Straight after the screening finishes, we drop the music on the credits and we invite the producer or director or whoever’s there to come to the front. It’s the audience’s chance to ask the filmmakers questions about the film. Which, as we’ve seen in Manchester and Oxford, is something that really adds value to the screenings and the audience really appreciates it. It may well be the first screening ever of the movie to an audience, and they then get to ask questions and give feedback to the director and find out what their process was.
Al: Like how are you going to change it?
Where do the films go after these screenings?
Al: They go on to the festival circuit. At Manchester we have a lot of distribution representation at the festival but that’s kind of tricky to implement at year one.
Neil: But we pass on any films to our contacts with independent distributors in the UK if we think any of them can fit with a certain distributor.
Al: The golden egg for any independent film is to get distribution. It’s tricky if you haven’t got a pre-sale deal before, which a lot of these films haven’t, but the festivals help the films and give them the best platform.
There’s also a lot of shorts, experimental films, and Music Videos in the festival’s line-up. Why do you showcase these non-traditional forms of film-making?
Al: With a lot of these the director is showing what he can do; it’s a showcase for them. For shorts in particular, it’s all about festival circuit, and making contacts, and “look what I can do with a 15 minute short” to possibly get funding for their first feature. To me short films are all about making contacts, moving on to the next step in the ladder.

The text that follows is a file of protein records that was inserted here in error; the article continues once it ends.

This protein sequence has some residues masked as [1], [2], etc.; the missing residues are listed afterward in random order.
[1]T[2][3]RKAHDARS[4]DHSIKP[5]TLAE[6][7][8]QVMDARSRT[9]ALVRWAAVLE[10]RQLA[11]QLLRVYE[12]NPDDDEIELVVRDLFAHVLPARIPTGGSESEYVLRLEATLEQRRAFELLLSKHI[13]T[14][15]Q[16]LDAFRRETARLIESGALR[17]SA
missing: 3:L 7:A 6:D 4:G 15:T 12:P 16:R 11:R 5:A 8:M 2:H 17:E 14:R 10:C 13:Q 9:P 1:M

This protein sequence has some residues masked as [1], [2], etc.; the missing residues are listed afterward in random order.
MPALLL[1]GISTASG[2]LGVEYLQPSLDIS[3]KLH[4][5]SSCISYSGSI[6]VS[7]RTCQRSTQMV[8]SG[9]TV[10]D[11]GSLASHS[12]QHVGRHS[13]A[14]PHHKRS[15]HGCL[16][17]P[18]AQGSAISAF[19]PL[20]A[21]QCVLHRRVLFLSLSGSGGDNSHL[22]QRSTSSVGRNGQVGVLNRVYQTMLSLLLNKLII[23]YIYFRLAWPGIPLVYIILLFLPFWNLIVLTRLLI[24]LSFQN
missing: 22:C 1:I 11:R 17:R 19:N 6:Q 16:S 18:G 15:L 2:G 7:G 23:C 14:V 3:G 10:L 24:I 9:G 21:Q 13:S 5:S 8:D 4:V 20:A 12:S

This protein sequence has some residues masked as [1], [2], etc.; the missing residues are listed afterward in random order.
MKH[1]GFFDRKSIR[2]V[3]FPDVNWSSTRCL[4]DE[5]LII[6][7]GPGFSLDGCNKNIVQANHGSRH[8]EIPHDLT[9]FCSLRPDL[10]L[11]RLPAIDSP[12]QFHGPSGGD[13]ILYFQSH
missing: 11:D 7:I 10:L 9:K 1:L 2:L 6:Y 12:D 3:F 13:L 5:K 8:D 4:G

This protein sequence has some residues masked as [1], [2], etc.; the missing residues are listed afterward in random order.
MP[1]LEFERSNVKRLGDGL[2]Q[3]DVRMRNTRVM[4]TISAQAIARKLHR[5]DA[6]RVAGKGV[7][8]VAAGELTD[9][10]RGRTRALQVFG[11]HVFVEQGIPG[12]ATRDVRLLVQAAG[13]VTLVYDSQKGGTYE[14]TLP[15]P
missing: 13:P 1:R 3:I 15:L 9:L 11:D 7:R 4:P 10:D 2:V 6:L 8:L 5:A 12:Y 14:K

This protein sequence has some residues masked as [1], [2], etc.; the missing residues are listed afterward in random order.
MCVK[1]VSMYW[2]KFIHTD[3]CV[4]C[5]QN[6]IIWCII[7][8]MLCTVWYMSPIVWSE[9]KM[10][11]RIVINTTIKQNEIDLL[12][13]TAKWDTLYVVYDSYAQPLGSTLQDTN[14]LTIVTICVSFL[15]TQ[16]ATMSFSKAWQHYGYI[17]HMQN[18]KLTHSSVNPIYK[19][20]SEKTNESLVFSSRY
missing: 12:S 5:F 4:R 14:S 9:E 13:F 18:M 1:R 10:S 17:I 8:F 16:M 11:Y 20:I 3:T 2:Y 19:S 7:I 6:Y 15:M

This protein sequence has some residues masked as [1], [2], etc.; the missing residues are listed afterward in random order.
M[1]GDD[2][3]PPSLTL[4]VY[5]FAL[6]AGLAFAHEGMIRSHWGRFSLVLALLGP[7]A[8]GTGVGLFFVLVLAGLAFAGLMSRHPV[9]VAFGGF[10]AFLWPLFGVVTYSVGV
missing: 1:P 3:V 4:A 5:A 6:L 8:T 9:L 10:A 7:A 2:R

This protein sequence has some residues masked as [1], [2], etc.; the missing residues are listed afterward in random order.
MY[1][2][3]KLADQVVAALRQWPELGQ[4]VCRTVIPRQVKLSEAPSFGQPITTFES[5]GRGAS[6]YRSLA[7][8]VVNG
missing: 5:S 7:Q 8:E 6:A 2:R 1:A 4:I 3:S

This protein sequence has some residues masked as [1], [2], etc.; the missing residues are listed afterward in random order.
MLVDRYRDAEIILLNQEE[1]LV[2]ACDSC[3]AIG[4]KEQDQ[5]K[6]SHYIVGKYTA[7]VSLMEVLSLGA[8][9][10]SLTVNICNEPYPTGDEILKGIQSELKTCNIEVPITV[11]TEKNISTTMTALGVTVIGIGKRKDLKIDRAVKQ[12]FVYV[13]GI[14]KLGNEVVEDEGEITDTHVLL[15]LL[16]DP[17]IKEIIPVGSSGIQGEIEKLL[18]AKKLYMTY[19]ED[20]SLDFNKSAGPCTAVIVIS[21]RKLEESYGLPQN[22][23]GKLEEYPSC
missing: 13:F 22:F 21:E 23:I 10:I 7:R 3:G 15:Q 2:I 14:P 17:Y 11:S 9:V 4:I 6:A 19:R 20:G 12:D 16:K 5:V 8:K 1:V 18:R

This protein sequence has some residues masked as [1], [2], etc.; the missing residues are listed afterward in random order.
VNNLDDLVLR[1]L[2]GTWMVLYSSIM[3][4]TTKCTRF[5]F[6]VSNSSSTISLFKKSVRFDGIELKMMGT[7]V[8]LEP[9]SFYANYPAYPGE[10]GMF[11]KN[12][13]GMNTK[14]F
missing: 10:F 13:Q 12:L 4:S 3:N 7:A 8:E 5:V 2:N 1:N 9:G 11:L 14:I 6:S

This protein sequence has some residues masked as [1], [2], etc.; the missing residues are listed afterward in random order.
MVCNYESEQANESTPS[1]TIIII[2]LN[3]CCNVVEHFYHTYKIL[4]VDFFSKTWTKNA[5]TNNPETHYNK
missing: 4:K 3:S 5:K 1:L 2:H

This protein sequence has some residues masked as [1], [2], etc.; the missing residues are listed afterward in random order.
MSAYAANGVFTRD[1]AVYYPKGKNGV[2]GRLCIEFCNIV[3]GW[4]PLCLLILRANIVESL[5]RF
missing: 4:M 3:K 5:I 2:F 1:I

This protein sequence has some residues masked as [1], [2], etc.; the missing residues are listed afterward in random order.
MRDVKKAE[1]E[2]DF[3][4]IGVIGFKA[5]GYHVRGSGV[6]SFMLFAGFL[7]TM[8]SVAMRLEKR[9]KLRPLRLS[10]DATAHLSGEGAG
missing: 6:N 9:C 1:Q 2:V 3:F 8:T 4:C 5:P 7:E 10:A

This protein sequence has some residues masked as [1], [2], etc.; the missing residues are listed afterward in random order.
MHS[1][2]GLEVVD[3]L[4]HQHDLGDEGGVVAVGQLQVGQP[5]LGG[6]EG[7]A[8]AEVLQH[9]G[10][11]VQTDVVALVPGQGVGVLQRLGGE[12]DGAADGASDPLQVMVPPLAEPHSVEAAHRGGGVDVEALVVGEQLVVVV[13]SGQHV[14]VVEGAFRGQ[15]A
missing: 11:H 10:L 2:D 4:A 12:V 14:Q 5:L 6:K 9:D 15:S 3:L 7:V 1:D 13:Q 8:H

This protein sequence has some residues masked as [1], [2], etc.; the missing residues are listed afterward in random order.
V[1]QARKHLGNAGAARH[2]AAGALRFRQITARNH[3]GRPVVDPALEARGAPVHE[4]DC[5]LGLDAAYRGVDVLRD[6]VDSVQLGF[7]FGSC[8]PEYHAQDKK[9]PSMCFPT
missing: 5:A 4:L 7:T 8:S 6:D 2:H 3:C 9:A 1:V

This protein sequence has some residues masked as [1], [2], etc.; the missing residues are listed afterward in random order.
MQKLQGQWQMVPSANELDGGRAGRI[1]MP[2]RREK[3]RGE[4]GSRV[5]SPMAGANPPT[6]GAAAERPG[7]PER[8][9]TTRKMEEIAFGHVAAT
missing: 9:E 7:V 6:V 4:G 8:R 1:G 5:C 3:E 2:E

Neil: We’ve also programmed many of the shorts to play in front of the feature films. The feedback we got from doing this in previous years is that the audience really appreciates it because they get to experience something they wouldn’t normally go and see. If we sold a ticket for just experimental films, we’d limit how many people are really interested in going to see them, but actually when people experience them in front of a feature they really enjoy it.
“Because I think that’s what film festivals should really be about: experiencing different types of films that you wouldn’t normally see at a cinema”
And what are your hopes for the festival, going into the future?
Neil: We really want to establish a good platform to build on in year two. Hopefully we can really engage with an audience in Nottingham and potentially grow to more screens in future years. Really just want to build a really great platform for filmmakers to come and share their films to an appreciative audience
Al: Filmmakers that haven’t shown their film to an audience yet really want localized feedback. So the more festivals they can get into through out the world the more different the kinds of feedback and that’s really important. We want to get people of Nottingham, students of Nottingham, to give that feedback because it’s about the filmmakers first and foremost.
Where can we buy tickets for these screenings?
Neil: All tickets are available from our website which is nottiff.com. We’ve got student discount because we’re at the Savoy. One of the things we really liked about the Savoy is that we can just go with their pricing, so it’s student tickets 4.50£, and we’ve done a range of passes as well from our website. It’s really affordable to get to go and watch all these films. 16£ will get you into any 4 films.
Al: And there’s a launch party on Friday evening Das Kino where we get all our filmmakers along, play the trailers, just to create a bit of atmosphere before the screenings. It’s open to anyone.
Do you have a favourite feature?
Al: You can’t ask me that. My favourite would probably be Made in Taiwan, in terms of a first time independent film. But of course that’s just my personal opinion. Don’t ask me which is my least favourite.
Media sourced from Youtube, Flickr, and Nottiff.com